Whether you’re volunteering at your church, participating in a local walkathon, or donating to a charitable organization, we Canadians live in a society full of generosity. Along with the colossal feeling of knowing you’ve made a difference; your donation can also yield a tax break. Donating to a charitable organization is helps lower your taxes payable!
- First things first– This tax credit helps to lower your taxes payable… however, this is a non-refundable tax credit. As such, it can only be used to reduce tax owed; if you don’t owe any tax, you don’t get a refund from this credit. Generally, your tax savings will be equal to the amount of the charitable tax credit calculated.
- Balance Owing – If you know you’re going to owe money to the government, why not donate some of that money to a qualified charity, rather than the government? This will not only lower your taxes payable, but you’ll be supporting a charity in need.
- Qualified Charities – It’s important to know if you’ve donated to a qualified charity. As an example, unfortunately GoFundMe donations are considered a “personal gift” and not a donation. (This doesn’t mean you can’t donate to these campaigns, it’s just not tax deductible). It is extremely important to ensure the charitable organization you are contributing to is a registered charity and has an eligible charitable registration number.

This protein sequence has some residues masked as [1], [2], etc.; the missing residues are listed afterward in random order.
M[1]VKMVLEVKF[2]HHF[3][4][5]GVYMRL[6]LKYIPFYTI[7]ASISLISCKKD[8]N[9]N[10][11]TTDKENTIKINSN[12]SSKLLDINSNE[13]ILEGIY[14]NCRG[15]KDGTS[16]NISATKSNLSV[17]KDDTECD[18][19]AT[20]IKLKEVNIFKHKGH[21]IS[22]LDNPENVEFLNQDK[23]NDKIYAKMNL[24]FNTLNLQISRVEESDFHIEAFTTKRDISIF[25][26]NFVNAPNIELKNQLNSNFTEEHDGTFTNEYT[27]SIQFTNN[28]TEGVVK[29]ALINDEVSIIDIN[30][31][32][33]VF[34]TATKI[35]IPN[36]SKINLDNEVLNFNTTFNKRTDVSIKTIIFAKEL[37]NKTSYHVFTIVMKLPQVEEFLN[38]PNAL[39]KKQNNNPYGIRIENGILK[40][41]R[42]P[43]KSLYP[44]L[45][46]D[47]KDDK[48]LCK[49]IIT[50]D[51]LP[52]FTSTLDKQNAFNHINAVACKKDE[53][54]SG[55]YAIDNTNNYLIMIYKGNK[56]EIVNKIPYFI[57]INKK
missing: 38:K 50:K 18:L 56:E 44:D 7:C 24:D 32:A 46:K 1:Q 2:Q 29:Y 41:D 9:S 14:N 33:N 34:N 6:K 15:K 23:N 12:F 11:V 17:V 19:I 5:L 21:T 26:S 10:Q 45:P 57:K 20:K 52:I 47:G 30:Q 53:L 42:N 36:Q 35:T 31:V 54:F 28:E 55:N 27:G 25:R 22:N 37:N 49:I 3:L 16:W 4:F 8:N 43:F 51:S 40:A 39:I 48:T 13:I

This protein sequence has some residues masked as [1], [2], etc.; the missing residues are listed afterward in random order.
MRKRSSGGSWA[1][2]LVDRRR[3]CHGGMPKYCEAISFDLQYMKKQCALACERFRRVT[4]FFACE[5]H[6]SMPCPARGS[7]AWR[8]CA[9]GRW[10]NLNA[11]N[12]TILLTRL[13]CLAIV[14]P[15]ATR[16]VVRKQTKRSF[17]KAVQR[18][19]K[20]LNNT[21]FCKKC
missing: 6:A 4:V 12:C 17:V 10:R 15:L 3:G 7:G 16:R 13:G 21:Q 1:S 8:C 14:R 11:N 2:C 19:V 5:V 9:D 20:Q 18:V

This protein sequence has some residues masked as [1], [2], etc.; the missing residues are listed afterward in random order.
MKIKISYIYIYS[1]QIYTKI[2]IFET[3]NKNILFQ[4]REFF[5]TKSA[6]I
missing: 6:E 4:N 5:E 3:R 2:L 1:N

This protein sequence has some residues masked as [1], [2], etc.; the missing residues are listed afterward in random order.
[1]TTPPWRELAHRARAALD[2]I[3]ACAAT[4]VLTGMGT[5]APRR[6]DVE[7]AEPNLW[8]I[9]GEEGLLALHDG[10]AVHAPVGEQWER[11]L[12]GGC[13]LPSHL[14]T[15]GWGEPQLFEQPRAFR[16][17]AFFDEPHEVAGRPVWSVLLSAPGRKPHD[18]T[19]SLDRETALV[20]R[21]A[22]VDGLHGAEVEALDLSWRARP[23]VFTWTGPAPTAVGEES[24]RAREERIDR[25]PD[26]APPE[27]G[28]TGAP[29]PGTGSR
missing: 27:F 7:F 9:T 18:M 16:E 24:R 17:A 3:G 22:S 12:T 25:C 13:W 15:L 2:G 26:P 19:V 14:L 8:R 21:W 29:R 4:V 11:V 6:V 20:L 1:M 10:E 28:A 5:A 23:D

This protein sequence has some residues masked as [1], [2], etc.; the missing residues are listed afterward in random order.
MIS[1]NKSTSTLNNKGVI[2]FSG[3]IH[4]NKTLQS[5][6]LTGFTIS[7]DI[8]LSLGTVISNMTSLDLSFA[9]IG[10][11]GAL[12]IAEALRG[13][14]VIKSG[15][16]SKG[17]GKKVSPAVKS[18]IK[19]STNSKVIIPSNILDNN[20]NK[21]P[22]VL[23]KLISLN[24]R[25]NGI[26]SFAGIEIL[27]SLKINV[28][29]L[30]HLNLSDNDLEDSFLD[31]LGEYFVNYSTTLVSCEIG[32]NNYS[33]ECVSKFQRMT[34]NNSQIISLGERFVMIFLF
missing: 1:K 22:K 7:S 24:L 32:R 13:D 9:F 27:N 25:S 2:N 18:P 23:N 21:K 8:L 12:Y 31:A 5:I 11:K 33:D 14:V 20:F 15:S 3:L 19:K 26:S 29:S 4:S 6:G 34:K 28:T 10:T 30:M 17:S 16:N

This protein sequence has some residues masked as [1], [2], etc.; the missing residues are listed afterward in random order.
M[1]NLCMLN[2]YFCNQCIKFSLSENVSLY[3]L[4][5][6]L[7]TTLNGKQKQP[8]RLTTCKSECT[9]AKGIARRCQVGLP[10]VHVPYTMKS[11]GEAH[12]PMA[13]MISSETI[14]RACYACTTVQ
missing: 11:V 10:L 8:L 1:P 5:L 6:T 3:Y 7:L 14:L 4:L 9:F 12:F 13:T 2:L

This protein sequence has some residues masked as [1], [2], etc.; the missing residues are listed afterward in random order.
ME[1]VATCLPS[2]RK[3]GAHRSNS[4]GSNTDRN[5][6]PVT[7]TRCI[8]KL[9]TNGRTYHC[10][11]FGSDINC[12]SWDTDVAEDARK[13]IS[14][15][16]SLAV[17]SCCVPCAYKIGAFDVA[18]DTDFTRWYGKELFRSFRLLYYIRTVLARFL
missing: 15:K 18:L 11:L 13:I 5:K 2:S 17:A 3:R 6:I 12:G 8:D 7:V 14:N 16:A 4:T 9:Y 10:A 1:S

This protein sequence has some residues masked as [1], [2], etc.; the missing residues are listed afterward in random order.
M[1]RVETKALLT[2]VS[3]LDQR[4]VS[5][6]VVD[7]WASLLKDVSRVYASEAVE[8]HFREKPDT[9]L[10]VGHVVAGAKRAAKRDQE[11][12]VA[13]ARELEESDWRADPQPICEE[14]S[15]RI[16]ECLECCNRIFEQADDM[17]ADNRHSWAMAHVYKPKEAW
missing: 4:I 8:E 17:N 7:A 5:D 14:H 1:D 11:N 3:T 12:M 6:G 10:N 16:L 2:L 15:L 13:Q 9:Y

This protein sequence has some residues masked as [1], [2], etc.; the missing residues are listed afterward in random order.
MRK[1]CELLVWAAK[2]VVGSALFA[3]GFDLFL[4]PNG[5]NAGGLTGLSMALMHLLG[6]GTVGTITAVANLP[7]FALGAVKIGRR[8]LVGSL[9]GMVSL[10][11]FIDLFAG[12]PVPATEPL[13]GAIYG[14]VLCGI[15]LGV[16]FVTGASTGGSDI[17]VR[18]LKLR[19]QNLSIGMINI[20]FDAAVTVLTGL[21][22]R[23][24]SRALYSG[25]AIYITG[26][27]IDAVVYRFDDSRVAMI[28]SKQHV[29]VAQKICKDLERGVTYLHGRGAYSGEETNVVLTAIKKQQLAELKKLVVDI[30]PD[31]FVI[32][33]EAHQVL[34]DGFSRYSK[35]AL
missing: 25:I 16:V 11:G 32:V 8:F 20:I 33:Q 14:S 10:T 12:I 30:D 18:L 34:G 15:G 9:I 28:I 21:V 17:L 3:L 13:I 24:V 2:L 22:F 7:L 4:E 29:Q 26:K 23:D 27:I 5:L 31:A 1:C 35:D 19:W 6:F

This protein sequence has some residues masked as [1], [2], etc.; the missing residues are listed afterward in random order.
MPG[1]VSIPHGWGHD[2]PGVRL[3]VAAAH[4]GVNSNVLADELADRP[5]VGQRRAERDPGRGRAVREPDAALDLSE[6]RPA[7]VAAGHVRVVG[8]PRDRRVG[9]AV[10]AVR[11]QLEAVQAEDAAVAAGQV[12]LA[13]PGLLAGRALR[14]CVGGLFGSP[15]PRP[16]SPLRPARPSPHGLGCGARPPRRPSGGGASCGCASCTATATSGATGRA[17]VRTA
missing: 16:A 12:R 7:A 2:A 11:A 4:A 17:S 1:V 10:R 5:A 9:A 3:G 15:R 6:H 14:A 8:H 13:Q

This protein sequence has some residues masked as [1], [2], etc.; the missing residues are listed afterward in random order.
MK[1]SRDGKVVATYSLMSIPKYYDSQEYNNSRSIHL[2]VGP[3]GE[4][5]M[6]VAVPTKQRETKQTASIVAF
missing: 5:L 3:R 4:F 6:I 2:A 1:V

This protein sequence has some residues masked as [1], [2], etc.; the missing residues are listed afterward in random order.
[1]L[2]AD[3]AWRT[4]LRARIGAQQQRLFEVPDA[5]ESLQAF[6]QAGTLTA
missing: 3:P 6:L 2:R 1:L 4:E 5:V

- Tax Credit Rates – You can’t always claim the full value of gifts given to charities. Instead, you are limited to claiming gifts up to 75 percent of your net income in most cases. If you donate $200 or more, you qualify for a higher rate. This means that you are eligible for a tax credit worth15 percent on the first $200 donated, plus a tax credit worth 29 percent on any amount above $200. For example, if you donate $200, you receive a tax credit worth $30 (15 percent of $200). However, if you donate $500, you receive the same $30 tax credit, plus a tax credit worth $87 on the amount above $200.
- Timeline– You can claim donations made on or before Dec 31 in the same tax year. You can also claim any donation amounts not claimed by you or your spouse or common-lay partner in the past five years. This being said, you can also carry forward donation receipts for up to five years and claim them all at once in a single tax year. If you are claiming several credits this year, such as tuition and education credits, check to see if your donation would be better claimed in a future year. Remember, donation credits are non-refundable which means that if you are already in a position where you don’t owe any tax, you won’t benefit from claiming the credit.
- Super Credit – The super credit started in the 2013 tax year and is listed as only temporary for the 2013 to 2017 tax years. This credit results in an additional 25 percent to the federal rates. For the first $200, you receive the old 15 percent plus another 25 percent worth of credit. For amounts over $200, the amount would be the 29 percent plus another 25 percent federal credit. The maximum contribution that qualifies for the super credit is $1,000. Any amount over that $1,000 does not receive the additional credit. This credit is only considered to first-time donors. To be considered a first-time donor, you, or a spouse or your common-law partner, must not have claimed the charitable donations tax credit in the past five years.
- The super credit is only beneficial to individuals who are behind in taxes and if you have carry forward amounts owing. If you are one of these individuals it is most beneficial to apply all donations on your 2017 return!
And that’s my tips in 6!
If you have any questions in regards to the Donation non-refundable tax credit, reach out to us today! Happy to Help!